Last Week's Question: What do you
like about smaller leagues?
In my column for
Week 3, I came to the defense of smaller leagues, but a reader
named Mike was unconvinced:
The deeper the league, the more skill is involved in winning.
We used to have a 15-team league. The hard core fantasy players
loved it because the guys who did it more for fun had no chance
to win. Of course that's the reason it disbanded. It was no fun
for the casual players to forfeit $125-$200 every season. In an
8-team league, luck rules.
Maybe Mike's right, but his point would have been stronger if,
instead of theorizing about why a 15-team league disbanded, he
had provided an example of an 8-team league falling apart because
the participants felt winning boiled down to luck. Of course,
he can only speak from his experience, and many readers share
a similar perspective on smaller leagues. One such reader (Gary)
emailed me just to say, "I cannot come to the defense of
A reader named Will was more receptive to my argument about basing
decisions on abundance instead of scarcity. Most of us experience
this at the quarterback position in larger leagues, but Will remarked
on the abundance of wide receivers in leagues that only permit
owners to start 2 WRs each week "because you can always find
a good one on the free agent list."
Other readers attested to the weird fun associated with the all-stud
approach of smaller leagues. "Frustrated Teacher" says,
"3 friends and I did a 4-team auction league one year just
for fun. Picking which stud will have the better week is always
tough and we had competitive fun even in that odd format."
Four teams is extreme—and sounds like a quirky blast to
Interestingly, I heard from two different devotees of the 8-team
model who both participate in 16-team leagues broken into separate
8-team conferences, each with its own draft. Bill's league is
now in its 26th year:
We agree [that smaller leagues can be fun]! Since we expanded
to 16 owners we've always had 2 separate drafts like conferences
and yes they play each other with the same guys. Our opinion has
always been it's better to lose because of a 2nd tier guy or stud
decision mistake than some idiot picking a lucky break on a WR
you never heard of! We've always loved it [because] it's harder
Jim's 16-team league also divides owners into two groups of 8,
and it's even older—going back 38 years. In fact, Jim tells
me that the very first pick in this league's very first draft
was Kenny Stabler (which is so awesome that I don't even want
to fact-check it because I prefer a universe in which it's true):
The South Hill Football League has been in existence for 38 years.
We started with 16 teams and continued that way for 6 years. It
was a struggle to field a team, keep a quarterback, find a tight
end, replace a hurt player etc. After the 6th year, we decided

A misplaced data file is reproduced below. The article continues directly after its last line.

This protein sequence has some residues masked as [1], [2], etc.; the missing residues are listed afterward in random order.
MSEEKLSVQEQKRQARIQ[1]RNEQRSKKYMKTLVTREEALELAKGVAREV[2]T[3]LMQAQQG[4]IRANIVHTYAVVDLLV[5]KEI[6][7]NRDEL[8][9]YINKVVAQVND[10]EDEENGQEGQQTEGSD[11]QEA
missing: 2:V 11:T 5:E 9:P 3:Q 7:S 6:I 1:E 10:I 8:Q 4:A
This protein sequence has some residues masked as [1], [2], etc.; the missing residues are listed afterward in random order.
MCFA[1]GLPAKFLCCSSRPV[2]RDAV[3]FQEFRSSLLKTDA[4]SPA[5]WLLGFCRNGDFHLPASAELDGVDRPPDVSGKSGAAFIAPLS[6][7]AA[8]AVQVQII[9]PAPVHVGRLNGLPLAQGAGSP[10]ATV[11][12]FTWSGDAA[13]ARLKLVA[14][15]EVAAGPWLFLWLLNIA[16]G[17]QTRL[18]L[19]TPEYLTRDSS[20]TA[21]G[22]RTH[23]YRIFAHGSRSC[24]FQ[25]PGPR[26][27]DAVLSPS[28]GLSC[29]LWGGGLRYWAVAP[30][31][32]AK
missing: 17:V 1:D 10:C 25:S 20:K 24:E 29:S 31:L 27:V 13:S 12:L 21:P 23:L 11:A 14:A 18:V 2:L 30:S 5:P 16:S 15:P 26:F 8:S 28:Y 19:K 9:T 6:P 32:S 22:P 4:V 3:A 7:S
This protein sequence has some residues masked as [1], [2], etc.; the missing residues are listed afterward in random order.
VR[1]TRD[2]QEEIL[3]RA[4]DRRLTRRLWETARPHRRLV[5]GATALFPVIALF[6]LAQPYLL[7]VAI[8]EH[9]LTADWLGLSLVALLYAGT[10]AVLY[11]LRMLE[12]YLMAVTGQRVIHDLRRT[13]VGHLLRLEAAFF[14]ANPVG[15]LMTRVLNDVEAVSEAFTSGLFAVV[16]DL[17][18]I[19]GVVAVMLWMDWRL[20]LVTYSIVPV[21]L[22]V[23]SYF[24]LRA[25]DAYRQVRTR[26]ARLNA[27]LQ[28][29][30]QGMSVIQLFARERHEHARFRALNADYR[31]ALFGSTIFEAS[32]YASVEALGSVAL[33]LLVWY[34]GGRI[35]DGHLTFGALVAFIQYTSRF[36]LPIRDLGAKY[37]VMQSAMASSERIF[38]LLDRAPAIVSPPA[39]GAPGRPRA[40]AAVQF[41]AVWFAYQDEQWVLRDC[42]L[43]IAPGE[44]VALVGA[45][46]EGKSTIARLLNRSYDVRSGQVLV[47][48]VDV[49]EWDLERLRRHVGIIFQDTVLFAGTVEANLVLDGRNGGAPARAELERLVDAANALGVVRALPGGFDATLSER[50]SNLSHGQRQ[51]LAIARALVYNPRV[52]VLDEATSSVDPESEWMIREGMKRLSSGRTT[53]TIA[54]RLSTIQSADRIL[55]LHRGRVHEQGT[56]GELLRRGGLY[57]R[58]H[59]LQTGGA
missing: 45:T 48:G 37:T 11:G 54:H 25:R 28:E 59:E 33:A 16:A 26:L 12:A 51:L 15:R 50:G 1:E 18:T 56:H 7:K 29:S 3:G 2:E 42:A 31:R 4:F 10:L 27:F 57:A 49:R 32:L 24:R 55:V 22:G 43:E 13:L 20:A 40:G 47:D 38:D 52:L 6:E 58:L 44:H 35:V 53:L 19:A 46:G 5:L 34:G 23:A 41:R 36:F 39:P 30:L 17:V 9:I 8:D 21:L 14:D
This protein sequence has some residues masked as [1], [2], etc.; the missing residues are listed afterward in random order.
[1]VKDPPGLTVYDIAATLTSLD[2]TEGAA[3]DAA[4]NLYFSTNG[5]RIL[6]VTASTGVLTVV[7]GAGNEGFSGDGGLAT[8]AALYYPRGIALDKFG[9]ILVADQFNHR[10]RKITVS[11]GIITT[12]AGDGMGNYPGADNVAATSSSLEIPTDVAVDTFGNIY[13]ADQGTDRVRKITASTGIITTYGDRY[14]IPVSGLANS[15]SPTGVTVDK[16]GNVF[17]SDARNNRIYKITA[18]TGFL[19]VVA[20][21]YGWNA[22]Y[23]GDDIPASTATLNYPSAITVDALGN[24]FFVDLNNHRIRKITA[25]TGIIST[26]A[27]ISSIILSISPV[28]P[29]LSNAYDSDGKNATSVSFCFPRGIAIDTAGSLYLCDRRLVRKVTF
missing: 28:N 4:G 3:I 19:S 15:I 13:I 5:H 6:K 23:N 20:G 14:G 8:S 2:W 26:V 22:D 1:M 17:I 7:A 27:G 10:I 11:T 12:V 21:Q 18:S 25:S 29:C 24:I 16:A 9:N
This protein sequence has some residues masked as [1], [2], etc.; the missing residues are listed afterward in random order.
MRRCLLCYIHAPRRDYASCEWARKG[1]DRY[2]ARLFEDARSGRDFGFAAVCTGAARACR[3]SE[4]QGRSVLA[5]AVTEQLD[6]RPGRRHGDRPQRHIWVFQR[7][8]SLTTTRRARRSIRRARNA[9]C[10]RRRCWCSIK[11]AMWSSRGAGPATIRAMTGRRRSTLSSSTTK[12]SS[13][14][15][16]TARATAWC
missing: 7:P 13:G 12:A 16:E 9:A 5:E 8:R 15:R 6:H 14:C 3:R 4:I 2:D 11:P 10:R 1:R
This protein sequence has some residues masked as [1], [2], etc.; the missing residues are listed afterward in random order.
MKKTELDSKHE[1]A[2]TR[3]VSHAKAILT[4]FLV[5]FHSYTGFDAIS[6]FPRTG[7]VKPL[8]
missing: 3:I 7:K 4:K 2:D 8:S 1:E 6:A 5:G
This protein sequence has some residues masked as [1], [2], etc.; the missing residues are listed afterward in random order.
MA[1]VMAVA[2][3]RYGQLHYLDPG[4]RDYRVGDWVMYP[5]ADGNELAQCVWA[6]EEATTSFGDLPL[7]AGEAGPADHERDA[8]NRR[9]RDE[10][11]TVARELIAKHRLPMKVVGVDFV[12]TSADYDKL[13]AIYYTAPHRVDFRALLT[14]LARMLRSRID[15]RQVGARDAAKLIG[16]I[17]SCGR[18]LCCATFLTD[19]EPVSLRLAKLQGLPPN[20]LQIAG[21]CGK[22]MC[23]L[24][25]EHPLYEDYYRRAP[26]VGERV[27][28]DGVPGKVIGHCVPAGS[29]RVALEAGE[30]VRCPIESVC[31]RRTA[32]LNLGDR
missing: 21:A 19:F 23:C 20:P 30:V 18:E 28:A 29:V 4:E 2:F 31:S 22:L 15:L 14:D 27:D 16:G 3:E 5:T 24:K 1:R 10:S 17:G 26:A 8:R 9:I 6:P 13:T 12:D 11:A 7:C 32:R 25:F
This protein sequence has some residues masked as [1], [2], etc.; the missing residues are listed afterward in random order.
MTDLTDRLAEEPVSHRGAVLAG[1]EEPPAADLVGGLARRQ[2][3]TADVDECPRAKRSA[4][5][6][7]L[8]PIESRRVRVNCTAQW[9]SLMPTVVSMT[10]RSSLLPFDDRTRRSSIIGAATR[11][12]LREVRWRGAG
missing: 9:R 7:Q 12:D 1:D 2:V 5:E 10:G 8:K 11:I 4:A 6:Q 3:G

to split into two 8-team divisions that cross over on the schedule,
meaning you can match up against your own player(s). The benefit
was immediately obvious... more points and then the next benefit...
more player pickups. We charge $5.00 per transaction and spread
that money out amongst the winners at the end of the year. The
usual number of transactions has been 200+! [Owners are] always
able to find a guy during byes, injuries etc. We only allow one
backup at each position, [which ensures more free agent transactions].
Jim included a lot of great info about his league that I lack
the space to reproduce here, but one point warrants our attention:
"There is one original franchise that has never won our league."
If 8-team drafts really do boil down entirely to luck, that one
team is having a 38-year run of bad luck. Yikes.
I was surprised to discover just how many older FFers have resorted
to this model of two smaller draft conferences within a single
league. Bob's league is even smaller than the ones described by
Bill and Jim:
We are a 12-team league with two 6-team divisions. Each division
has a separate draft. We play each team in our division three
times and each team in the other division once. Yes, in the interdivision
games, you play against one or two of your own players. In order
to do this schedule, we have doubleheaders. We are a touchdown-only
league: 6 points per TD, 3 points per FG, and 1 point per XP.
We are a TD-only league because we’ve always done it this
way. This is our league’s 34th year. We’ve been doing
this before most of you were born. We use TD’s only because
there were no computers when we started in 1984; no Fantasy Football
Today; no FF magazines, only Street and Smith’s existed.
. . . We sometimes didn’t know who scored a late West Coast
touchdown until the afternoon paper came out the next day. We
have 2nd generation coaches in our league, sons of original league
members. We love our league this way. Most of us are also coaching